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Trump Doesn’t Let Solar Facts Get in His Way

Republican presidential candidate Donald Trump has unveiled his energy plan for America (spoiler alert… it’s a lousy plan.)

“The problem with solar is it’s very expensive. When you have a 30-year payback, that’s not exactly the greatest thing in the world.”  Um…what?


Donald Trump, the 2016 Republican presidential candidate, spoke extensively on the topic of energy at a press conference last week.  Unsurprisingly, Mr Trump’s energy plan seems to be made up primarily of sweeping generalizations and big promises, unencumbered by facts. This comes as little surprise to those of us who have followed Mr. Trump’s ongoing smear campaign against renewable energy. When Trump entered the race last year, I reported on his battle against an offshore wind farm near his resort in Scotland, as well as his claims that solar (which he declared an “unproven technology” despite its decades-long track-record of reliability)  has a “32 year payback”.

It seems that since his last statement, he has shortened his estimate on solar payback to 30 years… which makes him now wrong by only 20 years. Even without the subsidies that Mr. Trump rails against, a simple payback on a residential solar array in Trump’s hometown– New York City– is closer to 10 years. In Hawaii, 5 years. Let me say it again…WITHOUT government subsidies or tax incentives of any kind. Not even depreciation.

At least we in the solar field aren’t getting quite the vitriol that Trump showers on wind power.  “If you go to various places in California, wind is killing all of the eagles. If you shoot an eagle or you kill an eagle, they want to put you in jail for five years. And yet the windmills are killing hundreds and hundreds of eagles. One of the most beautiful, one of the most treasured birds and they’re killing them by the hundreds and nothing happens. So wind is a problem.”

Yes, we all know the history of the early 1980s Altamont pass wind project and it’s unexpected negative effect on raptors. However, new tower and turbine designs have radically reduced those numbers.  According to the California Audubon Society; “Reducing the kill entirely may not be possible, as long as the wind turbines continue to operate at Altamont. But we believe that significant progress can be made. The CEC estimates that wind operators could reduce bird deaths by as much as 50 percent within three years–the goal stated in our settlement agreement–and by up to 85 percent within six years–all without reducing energy output significantly at APWRA. These reductions could be achieved by removing turbines that are the most deadly to birds and shutting down the turbines during four winter months when winds are the least productive for wind energy, combined with some additional measures.”

What source of electrical generation does Mr. Trump like? Coal. On MSNBC’s Morning Joe, “The Donald” declared; “Remember this. We’re practically not allowed to use coal any more. What do we do with our coal? We ship it to China and they spew it in the air.”  “Practically not allowed?”   Politifact points out that; “In 2014, coal accounted for 39 percent of electricity generation, followed by natural gas at 27 percent, nuclear at 19 percent, hydropower at 6 percent, and other renewable sources at 7 percent.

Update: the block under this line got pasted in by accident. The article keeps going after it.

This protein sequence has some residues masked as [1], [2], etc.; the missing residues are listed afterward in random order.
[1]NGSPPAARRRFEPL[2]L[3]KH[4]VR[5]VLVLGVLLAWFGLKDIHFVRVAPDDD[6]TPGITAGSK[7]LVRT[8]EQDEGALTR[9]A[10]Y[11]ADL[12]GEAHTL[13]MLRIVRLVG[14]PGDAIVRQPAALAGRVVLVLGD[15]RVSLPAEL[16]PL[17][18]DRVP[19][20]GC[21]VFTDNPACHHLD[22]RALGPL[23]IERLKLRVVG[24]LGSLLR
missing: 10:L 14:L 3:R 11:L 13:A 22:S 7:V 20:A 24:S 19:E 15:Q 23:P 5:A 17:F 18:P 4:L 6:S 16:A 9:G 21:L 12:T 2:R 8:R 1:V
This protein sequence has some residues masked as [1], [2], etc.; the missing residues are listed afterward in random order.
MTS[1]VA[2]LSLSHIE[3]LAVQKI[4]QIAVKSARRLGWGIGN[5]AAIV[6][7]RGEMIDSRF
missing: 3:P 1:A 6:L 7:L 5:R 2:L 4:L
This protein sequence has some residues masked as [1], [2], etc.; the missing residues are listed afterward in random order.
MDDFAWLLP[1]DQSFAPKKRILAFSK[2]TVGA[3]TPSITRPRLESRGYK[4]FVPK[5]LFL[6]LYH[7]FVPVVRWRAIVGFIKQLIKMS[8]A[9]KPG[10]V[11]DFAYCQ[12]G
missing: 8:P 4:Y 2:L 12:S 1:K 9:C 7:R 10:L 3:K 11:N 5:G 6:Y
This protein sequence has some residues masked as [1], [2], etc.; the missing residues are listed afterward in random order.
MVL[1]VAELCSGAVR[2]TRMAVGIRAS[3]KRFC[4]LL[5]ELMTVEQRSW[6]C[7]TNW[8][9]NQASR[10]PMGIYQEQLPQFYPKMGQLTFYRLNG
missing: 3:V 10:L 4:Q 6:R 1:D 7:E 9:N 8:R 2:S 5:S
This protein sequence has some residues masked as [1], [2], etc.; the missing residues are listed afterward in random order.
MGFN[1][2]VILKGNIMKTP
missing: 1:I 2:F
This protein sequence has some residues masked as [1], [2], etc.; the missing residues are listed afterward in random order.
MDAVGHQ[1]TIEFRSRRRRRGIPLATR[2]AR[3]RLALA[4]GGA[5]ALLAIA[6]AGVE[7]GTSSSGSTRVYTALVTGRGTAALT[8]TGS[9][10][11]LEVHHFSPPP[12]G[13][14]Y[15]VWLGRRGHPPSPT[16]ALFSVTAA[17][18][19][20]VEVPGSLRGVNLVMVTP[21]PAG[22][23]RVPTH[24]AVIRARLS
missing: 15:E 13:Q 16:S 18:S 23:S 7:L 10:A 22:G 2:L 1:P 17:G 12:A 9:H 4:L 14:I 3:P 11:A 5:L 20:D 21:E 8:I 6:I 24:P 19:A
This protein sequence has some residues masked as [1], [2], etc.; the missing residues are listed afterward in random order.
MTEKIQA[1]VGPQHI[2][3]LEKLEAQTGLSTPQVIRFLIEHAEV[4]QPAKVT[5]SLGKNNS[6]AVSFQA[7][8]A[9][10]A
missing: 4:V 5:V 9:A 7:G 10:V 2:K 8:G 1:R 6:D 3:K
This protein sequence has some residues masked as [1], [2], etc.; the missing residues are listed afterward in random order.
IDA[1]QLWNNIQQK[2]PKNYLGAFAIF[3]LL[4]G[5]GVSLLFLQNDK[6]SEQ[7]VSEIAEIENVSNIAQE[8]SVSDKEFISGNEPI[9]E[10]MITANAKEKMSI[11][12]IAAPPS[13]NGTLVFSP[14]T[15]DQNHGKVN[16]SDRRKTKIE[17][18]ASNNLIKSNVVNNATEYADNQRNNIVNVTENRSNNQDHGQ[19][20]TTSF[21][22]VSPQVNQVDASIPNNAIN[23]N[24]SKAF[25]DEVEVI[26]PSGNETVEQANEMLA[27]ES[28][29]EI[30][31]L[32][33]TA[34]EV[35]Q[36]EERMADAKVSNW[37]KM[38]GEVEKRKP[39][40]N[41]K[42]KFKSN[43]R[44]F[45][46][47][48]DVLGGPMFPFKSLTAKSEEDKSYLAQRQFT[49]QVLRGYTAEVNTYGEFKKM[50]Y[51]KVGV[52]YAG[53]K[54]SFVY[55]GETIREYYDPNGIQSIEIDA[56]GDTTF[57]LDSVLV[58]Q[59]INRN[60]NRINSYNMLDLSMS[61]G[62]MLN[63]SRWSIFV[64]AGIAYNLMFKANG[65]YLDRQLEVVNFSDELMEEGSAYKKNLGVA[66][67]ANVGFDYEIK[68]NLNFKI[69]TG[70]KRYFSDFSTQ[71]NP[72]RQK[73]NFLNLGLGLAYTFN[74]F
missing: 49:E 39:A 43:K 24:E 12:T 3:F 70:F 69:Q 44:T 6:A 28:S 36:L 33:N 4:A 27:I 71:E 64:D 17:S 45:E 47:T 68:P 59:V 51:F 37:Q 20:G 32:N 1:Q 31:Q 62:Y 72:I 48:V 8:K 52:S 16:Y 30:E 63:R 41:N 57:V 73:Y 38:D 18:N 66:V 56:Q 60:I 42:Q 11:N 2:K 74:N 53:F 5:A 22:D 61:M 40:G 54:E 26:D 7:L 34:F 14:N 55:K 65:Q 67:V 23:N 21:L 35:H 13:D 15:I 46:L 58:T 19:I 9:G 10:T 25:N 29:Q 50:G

In its most recent future projection, the Energy Information Administration predicted that coal would maintain its top spot for electricity generation. Under the most basic economic parameters, coal would decline in future years due in large part to the retirement of aging coal-fired plants but would still account for 34 percent of energy generation in 2040. The enactment of policies that put coal at a disadvantage could drop that percentage further by 2040.”

Despite Mr. Trump’s apparent love of coal, making too many promises leads, inevitable, to major problems. According to the market mavens at Seeking Alpha; “The most confusing of Mr. Trump’s announcements, though, and certainly the one that should be of greatest concern to coal investors, is his proposal to remove all restrictions on the domestic production of petroleum and natural gas. While this would contribute to his energy independence goal, it would be a disaster for the coal mining industry. The Dow Jones U.S. Coal Index lost 81% of its value between 2011 and 2015 as a tripling of U.S. shale gas production caused domestic natural gas production to rise strongly after a multi-decade decline (see figure).”


The bottom line on Donald Trump’s energy plan is this; he is a profoundly ill-informed on energy issues, and apparently his advisors don’t care. The empty promise of “energy independence” that has been so popular with presidential candidates since the Carter presidency has hit a new low. In the past, candidates have promised energy independence and given us lip service after the election, delivering tepid, if any,  progress on energy issues. Trump has taken it one step further. He has created his energy talking points out of sheer fantasy, as if he knows that no one is really listening, and no one really cares about the truth. He may be right.


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